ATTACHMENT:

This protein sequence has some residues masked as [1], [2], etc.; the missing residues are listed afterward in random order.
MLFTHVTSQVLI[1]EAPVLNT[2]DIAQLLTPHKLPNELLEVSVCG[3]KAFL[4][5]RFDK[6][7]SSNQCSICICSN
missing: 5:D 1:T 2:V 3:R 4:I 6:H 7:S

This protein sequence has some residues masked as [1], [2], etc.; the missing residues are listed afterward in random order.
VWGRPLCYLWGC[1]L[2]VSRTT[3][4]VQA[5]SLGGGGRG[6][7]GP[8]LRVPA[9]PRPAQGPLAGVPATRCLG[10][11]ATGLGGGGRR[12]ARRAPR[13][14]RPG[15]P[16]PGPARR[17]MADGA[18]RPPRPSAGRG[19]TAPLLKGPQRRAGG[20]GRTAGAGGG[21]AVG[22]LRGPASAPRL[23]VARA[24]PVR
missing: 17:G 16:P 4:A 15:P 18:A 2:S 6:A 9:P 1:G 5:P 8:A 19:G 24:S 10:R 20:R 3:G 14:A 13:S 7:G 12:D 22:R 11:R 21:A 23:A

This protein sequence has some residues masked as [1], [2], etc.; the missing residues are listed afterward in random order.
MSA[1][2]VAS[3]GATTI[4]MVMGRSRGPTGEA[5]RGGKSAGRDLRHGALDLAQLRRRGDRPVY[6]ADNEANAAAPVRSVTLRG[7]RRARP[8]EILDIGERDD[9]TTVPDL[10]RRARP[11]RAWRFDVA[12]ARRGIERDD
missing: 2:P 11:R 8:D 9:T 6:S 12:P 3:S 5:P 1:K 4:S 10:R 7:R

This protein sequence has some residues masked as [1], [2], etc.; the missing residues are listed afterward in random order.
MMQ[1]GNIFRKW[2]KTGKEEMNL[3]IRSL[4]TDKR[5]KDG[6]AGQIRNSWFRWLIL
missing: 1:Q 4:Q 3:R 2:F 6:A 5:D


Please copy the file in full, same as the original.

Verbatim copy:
This protein sequence has some residues masked as [1], [2], etc.; the missing residues are listed afterward in random order.
MLFTHVTSQVLI[1]EAPVLNT[2]DIAQLLTPHKLPNELLEVSVCG[3]KAFL[4][5]RFDK[6][7]SSNQCSICICSN
missing: 5:D 1:T 2:V 3:R 4:I 6:H 7:S

This protein sequence has some residues masked as [1], [2], etc.; the missing residues are listed afterward in random order.
VWGRPLCYLWGC[1]L[2]VSRTT[3][4]VQA[5]SLGGGGRG[6][7]GP[8]LRVPA[9]PRPAQGPLAGVPATRCLG[10][11]ATGLGGGGRR[12]ARRAPR[13][14]RPG[15]P[16]PGPARR[17]MADGA[18]RPPRPSAGRG[19]TAPLLKGPQRRAGG[20]GRTAGAGGG[21]AVG[22]LRGPASAPRL[23]VARA[24]PVR
missing: 17:G 16:P 4:A 15:P 18:A 2:S 6:A 9:P 1:G 5:P 8:A 19:G 24:S 10:R 20:R 3:G 14:A 13:S 7:G 12:D 22:R 11:R 21:A 23:A

This protein sequence has some residues masked as [1], [2], etc.; the missing residues are listed afterward in random order.
MSA[1][2]VAS[3]GATTI[4]MVMGRSRGPTGEA[5]RGGKSAGRDLRHGALDLAQLRRRGDRPVY[6]ADNEANAAAPVRSVTLRG[7]RRARP[8]EILDIGERDD[9]TTVPDL[10]RRARP[11]RAWRFDVA[12]ARRGIERDD
missing: 2:P 11:R 8:D 9:T 6:S 12:P 3:S 5:P 1:K 4:S 10:R 7:R

This protein sequence has some residues masked as [1], [2], etc.; the missing residues are listed afterward in random order.
MMQ[1]GNIFRKW[2]KTGKEEMNL[3]IRSL[4]TDKR[5]KDG[6]AGQIRNSWFRWLIL
missing: 1:Q 4:Q 3:R 2:F 6:A 5:D